Companies are dreaming up new ways to exploit you using voice profiling
We are using our voices more and more in our interaction with technology.
It makes our daily lives easier, but there's also a downside.
Voice profiling has become big business as companies use your data to market their goods to you.
"It's a surveillance economy" Toby Shapshak said in an earlier interview on CapeTalk.
Bruce Whitfield interviews the tech expert, who is the publisher of Stuff magazine.
Shapshak discusses a forthcoming book by a Pennsylvania University professor titled "The Voice Catchers: How Marketers Listen In to Exploit Your Feelings, Your Privacy, and Your Wallet".
"When conducting research... it soon became clear to me that we’re in the early stages of a voice-profiling revolution that companies see as integral to the future of marketing", writes Prof. Joseph Turow in an article republished by Stuff magazine.
He concludes quite correctly that this is a new frontier in personalised advertising.Toby Shapshak, Publisher - Stuff magazine
Thanks to the public’s embrace of smart speakers, intelligent car displays and voice-responsive phones – along with the rise of voice intelligence in call centers – marketers say they are on the verge of being able to use AI-assisted vocal analysis technology to achieve unprecedented insights into shoppers’ identities and inclinations.Prof. Joseph Turow - Pennsylvania University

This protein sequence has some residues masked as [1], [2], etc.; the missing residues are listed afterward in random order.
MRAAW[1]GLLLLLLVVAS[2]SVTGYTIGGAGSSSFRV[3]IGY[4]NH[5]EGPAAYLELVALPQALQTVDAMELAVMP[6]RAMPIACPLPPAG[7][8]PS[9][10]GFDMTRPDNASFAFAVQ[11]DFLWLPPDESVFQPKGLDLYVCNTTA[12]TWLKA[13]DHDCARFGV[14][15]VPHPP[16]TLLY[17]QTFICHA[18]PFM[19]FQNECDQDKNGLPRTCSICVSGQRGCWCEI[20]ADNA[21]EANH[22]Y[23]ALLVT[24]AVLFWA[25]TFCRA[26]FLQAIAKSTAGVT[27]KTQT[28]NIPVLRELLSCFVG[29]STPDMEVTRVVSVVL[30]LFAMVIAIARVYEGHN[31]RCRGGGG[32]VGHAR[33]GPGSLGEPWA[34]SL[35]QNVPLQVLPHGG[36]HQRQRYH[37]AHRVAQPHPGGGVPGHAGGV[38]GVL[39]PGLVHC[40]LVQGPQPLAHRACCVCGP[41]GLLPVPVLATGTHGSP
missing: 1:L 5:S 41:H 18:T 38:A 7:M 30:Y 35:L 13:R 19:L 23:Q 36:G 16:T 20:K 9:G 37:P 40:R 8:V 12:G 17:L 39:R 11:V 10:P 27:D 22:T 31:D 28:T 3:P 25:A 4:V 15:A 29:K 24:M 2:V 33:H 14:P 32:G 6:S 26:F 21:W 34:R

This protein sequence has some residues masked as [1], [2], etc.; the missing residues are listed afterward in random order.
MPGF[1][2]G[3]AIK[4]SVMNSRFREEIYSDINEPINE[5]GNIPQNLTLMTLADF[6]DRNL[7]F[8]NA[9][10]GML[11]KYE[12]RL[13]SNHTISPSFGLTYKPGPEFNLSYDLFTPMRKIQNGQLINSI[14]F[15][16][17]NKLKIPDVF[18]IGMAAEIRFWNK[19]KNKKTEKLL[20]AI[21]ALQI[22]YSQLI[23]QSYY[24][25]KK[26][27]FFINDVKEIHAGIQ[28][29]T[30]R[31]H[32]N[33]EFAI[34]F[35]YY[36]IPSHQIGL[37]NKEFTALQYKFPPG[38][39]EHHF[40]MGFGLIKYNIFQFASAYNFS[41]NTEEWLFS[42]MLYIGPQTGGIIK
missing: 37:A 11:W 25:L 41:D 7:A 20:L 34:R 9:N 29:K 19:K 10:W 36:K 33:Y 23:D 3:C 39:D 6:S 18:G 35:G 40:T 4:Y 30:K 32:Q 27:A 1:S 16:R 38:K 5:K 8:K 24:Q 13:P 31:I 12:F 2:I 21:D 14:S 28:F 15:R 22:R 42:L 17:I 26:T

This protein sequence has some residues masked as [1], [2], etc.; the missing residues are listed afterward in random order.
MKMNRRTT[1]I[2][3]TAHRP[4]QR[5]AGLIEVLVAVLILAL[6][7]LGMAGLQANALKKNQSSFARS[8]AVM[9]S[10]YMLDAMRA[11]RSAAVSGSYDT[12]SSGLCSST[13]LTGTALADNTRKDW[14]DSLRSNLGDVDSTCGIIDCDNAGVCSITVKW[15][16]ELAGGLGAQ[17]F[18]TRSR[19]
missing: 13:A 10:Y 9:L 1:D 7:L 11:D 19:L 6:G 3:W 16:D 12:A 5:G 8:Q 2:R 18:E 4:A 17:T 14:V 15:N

In the same way that we had a rash of personalisation services when Facebook and Google suddenly became such huge monoliths, he thinks that this is bait-and-switch move.Toby Shapshak, Publisher - Stuff magazine
Companies like Google and Amazon sell features like Google Home or Alexa... He says companies are selling these very cheaply in the same way that Facebook and Google got people hooked and their systems became an integral part of our lives, and then they started selling very targeted advertising against us.Toby Shapshak, Publisher - Stuff magazine
The patents from these tech companies offer a vision of what’s coming, writes Prof. Turow
He cites the example of one Amazon patent suggesting an app to help a store salesperson decipher a shopper's voice to plumb unconscious reactions to products.
The contention is that, how people sound, does a better job indicating what people like than the actual words. That's just crazy!Toby Shapshak, Publisher - Stuff magazine
But of course we live in a world where you have these reams of data about us... It's deeply frightening and scary...Toby Shapshak, Publisher - Stuff magazine
This is all done in an automated fashion on an industrial scale says Whitfield, aghast.
We know that Google's business model is not providing us with nice research terms or email... It's selling data about us to the advertisers!Toby Shapshak, Publisher - Stuff magazine
Listen to the discussion on The Money Show:
Source : https://previews.123rf.com/images/andreypopov/andreypopov1811/andreypopov181100319/112390984-close-up-of-a-happy-man-using-voice-recognition-function-on-mobile-phone.jpg